View of the BPCE banking group headquarters during the company's 2011 annual results presentation in Paris
View of the BPCE banking group headquarters during the company's 2011 annual results presentation in ParisReuters

Twitter is teaming up with a large French bank to allow customers to send money via tweets, as the social networking firm looks to add to its revenue sources with a foray into digital payment services.

Groupe BPCE, France's second largest bank by customers, said it is the first group to launch a payment solution enabling users to simply "tweet" money to one another.

"Starting in October, all Twitter users in France – irrespective of their bank – will be able to simply 'tweet' money to one another thanks to the S-money service developed by Groupe BPCE," the bank said in a statement.

The service will enable everyone with a bank card and a Twitter account in France to send money to others "easily, rapidly, securely and free of charge with a simple Tweet".

The service has been developed by S-Money, the electronic money subsidiary of Groupe BPCE that provides an electronic wallet solution on mobile phones.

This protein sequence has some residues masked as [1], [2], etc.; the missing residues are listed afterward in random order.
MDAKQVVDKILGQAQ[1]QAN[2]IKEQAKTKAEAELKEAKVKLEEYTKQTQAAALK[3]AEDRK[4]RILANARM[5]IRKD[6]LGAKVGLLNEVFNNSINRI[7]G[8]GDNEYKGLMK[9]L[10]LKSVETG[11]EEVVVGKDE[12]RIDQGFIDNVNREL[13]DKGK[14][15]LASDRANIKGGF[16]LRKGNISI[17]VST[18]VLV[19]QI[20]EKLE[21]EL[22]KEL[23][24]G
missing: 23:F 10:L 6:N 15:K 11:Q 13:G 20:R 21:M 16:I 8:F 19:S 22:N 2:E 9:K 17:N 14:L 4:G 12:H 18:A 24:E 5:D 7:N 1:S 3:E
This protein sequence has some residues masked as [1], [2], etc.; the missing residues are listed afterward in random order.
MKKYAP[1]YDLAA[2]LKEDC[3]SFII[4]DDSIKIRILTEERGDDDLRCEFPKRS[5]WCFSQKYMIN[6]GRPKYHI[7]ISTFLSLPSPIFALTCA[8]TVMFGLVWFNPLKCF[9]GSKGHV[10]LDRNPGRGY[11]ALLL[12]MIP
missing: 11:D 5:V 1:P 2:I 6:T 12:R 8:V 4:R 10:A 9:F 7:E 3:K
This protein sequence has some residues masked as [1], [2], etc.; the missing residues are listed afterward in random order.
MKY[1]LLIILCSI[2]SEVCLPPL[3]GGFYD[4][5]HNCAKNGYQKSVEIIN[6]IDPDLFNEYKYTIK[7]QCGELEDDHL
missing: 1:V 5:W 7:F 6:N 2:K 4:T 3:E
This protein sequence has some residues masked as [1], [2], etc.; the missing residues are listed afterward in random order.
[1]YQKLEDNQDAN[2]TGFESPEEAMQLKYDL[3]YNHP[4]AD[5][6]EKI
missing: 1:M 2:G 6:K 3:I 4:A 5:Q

"This S-Money initiative opens up a whole new range of payment possibilities on the social networks," said Jean-Yves Forel, Groupe BPCE CEO responsible for Commercial Banking and Insurance.

"We warmly welcome this innovation developed by Groupe BPCE and the service it provides to Twitter users in France by integrating its S-Money service into a live, public, conversational dimension characteristic of Twitter," said Olivier Gonzalez, CEO of Twitter France.

"The ease of use and immediacy of the S-Money payment solution for individuals is perfectly adapted to the Twitter user experience. It offers Twitter users in France a new way to send each other money, irrespective of their bank and without having to enter the beneficiary's bank details," said Nicolas Chatillon, CEO of S-Money.

Twitter, which has solely been relying on advertising for revenues, will get an additional source of income from the tie-up.

Technology giants Facebook and Apple earlier hinted that they will start offering payment solutions to customers. Unlike Twitter, they are planning to compete with banks and card issuers.

Facebook has tied up with India's ICICI Bank and Japan's Rakuten Bank to allow users to send money to anyone in their Facebook friends list.